Advice Can Save A Loved One’s Life

There are lessons to be learned in all of life’s twists, little and large. For my family, it was this: When one or more of your loved ones is medically fragile, you need to be prepared — and even overprepared — for any emergency.

We learned this lesson the hard way, when my dad had to make a sudden visit to the ER. My brother Scott, luckily, lives with my parents, and he did a fantastic job responding to the emergency. But later he told me he felt crushed by what he didn’t do.

Mom Joyce with Dad Harold in the hospital after a sudden visit to the ER. JADE MOON PHOTO

Mom Joyce with Dad Harold in the hospital after a sudden visit to the ER. JADE MOON PHOTO

The paramedics asked for information on what drugs Dad was taking.

All my brother could tell them was: “a lot.” And he showed them.

But they wanted more information. What were these pills?

What were they for?

How often did he take them?

Uh oh.

My father, as some of you may remember, had a kidney transplant about 10 years ago.

The medications he takes fill up a big plastic bag and a supersized pillbox.

My poor brother was at a loss. He couldn’t name all the prescriptions and, let’s be real, who can possibly do that in that kind of situation?

No, he was devastated because he couldn’t find the information right away.

A list of the drugs was stored — in the computer. They found it.

But then they couldn’t print a copy for the paramedics.

Not good.

And I’m not pointing any fingers here. I would have been in the same situation.

As you can see from my photoraph of Mom and Dad smiling in his hospital room, he pulled through and is OK. We’re all smiling with them with relief.

But, as I said, lessons have been learned.

I went to the one with the answers, Shayne Enright, spokeswoman for Honolulu Emergency Services Department. Here’s what she says you need to have readily available if you have elderly or otherwise medically fragile family members.

• A list of medications and why they’re taking them. Paramedics are trained in such knowledge but emphasize it’s best to have all the drugs listed on a piece of paper so they can fill in the ER doctor on their way to the hospital. And — this is important — put it on the refrigerator (paramedics will look there first) or some other easily accessed and visible place, like next to the telephone.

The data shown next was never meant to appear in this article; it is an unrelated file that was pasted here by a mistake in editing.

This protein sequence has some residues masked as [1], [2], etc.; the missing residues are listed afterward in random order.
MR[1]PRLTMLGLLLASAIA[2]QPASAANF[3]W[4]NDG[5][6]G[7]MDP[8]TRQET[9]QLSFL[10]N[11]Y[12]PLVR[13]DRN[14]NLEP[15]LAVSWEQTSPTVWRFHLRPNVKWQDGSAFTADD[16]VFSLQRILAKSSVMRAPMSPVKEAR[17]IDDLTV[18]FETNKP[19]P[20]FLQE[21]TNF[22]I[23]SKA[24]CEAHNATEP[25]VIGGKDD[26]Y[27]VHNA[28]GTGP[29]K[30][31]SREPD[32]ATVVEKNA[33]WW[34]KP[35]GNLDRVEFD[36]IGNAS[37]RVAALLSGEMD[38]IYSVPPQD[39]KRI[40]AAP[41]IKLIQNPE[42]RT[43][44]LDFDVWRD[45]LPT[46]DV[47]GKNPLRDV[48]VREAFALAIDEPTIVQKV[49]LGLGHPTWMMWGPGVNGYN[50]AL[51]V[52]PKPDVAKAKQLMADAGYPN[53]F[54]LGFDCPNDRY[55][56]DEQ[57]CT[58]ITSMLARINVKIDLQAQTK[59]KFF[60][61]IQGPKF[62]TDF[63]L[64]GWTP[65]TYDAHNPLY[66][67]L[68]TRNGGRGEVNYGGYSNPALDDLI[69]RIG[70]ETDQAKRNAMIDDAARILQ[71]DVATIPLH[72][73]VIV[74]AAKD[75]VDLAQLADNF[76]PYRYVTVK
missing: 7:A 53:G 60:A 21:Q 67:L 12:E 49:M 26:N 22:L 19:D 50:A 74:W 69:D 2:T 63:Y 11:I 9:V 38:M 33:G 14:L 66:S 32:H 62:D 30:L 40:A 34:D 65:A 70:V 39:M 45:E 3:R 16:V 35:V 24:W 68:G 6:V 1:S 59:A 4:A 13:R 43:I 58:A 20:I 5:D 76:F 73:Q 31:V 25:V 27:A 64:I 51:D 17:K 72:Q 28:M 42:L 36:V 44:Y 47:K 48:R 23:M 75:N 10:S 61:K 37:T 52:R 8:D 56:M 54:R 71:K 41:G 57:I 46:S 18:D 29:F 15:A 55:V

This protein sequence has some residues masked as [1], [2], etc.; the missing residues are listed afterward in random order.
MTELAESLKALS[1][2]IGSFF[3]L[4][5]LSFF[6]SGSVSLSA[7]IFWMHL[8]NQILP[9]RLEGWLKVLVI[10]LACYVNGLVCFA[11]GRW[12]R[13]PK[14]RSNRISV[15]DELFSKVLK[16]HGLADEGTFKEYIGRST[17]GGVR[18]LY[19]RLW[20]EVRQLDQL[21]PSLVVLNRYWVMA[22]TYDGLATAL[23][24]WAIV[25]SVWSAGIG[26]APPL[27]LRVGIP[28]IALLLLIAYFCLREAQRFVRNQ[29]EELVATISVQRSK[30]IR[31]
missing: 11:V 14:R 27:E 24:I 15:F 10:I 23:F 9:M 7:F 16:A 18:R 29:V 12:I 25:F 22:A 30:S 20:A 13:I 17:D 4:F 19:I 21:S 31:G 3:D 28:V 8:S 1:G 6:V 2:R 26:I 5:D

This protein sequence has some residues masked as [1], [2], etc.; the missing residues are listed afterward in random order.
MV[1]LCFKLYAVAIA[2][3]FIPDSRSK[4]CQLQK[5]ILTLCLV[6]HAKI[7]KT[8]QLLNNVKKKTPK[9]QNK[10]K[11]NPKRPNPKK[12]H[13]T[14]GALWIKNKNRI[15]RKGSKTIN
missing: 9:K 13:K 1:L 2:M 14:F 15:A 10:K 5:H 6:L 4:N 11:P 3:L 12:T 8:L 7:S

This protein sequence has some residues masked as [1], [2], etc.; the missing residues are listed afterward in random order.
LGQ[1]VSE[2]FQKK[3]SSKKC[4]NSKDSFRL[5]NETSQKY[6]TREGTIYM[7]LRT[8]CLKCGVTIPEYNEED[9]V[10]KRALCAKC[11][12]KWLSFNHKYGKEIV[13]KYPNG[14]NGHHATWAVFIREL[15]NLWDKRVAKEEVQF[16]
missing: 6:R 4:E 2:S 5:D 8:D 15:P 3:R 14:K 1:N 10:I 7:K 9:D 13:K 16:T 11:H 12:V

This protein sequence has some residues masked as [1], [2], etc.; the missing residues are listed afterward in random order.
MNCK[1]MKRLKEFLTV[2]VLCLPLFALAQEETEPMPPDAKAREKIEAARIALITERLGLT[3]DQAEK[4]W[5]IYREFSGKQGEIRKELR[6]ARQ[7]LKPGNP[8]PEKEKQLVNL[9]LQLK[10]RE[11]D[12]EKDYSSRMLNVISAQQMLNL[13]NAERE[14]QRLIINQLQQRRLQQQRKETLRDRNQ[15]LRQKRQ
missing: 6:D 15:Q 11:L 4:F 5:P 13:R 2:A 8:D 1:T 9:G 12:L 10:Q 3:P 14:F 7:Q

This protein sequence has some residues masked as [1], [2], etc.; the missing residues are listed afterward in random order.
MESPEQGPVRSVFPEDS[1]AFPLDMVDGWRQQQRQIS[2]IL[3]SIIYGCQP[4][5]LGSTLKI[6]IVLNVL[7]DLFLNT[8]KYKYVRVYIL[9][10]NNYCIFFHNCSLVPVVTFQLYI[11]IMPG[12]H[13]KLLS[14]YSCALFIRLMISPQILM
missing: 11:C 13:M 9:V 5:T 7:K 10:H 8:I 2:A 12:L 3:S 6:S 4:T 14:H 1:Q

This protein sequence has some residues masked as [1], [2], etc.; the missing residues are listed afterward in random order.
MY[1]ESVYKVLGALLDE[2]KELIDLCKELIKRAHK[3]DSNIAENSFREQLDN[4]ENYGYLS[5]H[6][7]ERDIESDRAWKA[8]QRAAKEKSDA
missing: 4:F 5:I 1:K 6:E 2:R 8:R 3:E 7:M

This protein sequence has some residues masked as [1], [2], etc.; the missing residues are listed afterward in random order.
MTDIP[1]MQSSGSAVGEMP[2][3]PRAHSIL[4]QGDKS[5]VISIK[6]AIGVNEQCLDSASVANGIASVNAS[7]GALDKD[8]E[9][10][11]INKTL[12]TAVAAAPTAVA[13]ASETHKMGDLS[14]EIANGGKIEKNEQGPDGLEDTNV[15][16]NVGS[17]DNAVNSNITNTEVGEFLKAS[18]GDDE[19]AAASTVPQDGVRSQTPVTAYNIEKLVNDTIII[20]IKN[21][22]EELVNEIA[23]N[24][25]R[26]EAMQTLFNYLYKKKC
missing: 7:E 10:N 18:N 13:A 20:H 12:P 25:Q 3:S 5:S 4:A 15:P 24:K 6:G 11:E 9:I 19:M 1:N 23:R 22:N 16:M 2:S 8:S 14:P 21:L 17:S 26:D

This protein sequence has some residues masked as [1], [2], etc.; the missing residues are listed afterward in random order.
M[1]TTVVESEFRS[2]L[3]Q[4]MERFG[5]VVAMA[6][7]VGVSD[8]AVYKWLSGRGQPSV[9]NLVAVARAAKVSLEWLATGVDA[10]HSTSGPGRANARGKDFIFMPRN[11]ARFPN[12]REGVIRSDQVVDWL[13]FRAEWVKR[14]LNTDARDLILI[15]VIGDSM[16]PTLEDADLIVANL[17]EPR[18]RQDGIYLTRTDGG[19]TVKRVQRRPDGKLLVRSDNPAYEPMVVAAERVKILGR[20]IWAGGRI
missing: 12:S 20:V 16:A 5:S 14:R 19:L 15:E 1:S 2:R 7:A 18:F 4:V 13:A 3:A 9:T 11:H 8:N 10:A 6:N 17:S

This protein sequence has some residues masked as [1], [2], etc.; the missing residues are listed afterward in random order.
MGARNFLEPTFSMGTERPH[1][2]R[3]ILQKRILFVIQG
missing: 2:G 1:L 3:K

• Have a list of your family member’s doctors and their phone numbers.

• Have a list of emergency contacts paramedics can call. Again, put it on the refrigera- tor or some other easy-to-find place.

Other important tips:

If the patient lives in a secured building, make sure you know the code. It’ll save paramedics precious time when they reach the building. If the patient is breathing and can be left alone for a few minutes, go outside so you can wave them down. Again, a time saver so they don’t have to hunt for the address.

And finally, do not hesitate to call 911 if something is wrong.

“Please,” says Enright, “please call us first before calling other family members.”

Too many people hesitate because they aren’t sure if what’s happening is severe enough. Some may try to take the person to the ER by car.


For one thing, paramedics and ER doctors can treat the patient while en route, something you cannot do.

If it’s a heart attack, a stroke or internal bleeding, etc., time is of the essence. Don’t squander a second.

Some folks hesitate to call an ambulance because they hate to “make a fuss.”

My dad, ever the stoic, belongs in this category.

Ignore them.

Make a fuss.

It’s a cliché, but it’s apt: It’s better to be safe than sorry.